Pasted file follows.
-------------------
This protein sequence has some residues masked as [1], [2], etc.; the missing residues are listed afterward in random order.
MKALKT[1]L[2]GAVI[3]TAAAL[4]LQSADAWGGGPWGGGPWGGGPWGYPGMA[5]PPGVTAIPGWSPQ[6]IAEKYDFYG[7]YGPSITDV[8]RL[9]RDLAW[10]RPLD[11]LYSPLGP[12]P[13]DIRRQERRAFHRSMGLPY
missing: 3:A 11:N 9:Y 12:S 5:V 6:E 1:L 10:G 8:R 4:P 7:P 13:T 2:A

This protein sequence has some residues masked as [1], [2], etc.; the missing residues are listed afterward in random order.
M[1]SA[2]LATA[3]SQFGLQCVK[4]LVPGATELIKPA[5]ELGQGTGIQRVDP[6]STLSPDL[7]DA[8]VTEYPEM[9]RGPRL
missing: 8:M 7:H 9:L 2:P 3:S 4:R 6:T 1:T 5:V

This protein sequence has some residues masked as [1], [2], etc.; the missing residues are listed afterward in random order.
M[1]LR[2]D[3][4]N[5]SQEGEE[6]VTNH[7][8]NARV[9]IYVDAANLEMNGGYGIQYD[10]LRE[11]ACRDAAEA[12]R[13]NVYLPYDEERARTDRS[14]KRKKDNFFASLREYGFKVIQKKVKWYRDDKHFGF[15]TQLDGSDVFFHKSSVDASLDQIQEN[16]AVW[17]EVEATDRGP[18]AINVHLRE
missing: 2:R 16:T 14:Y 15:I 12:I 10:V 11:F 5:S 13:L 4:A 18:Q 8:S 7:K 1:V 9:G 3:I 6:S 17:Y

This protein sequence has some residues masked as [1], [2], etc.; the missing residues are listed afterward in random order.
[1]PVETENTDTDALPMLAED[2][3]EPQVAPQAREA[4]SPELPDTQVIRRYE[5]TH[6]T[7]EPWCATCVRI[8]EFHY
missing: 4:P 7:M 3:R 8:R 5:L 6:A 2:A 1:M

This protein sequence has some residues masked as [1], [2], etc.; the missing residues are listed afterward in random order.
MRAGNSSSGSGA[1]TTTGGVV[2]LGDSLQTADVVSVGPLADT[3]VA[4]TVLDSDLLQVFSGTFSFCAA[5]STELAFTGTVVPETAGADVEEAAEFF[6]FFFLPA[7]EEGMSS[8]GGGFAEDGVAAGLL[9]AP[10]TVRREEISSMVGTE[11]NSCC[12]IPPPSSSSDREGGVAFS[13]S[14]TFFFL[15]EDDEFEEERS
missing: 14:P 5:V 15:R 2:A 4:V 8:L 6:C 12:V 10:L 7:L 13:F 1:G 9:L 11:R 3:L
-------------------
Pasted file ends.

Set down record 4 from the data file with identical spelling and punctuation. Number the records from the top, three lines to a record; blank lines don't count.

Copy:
This protein sequence has some residues masked as [1], [2], etc.; the missing residues are listed afterward in random order.
[1]PVETENTDTDALPMLAED[2][3]EPQVAPQAREA[4]SPELPDTQVIRRYE[5]TH[6]T[7]EPWCATCVRI[8]EFHY
missing: 4:P 7:M 3:R 8:R 5:L 6:A 2:A 1:M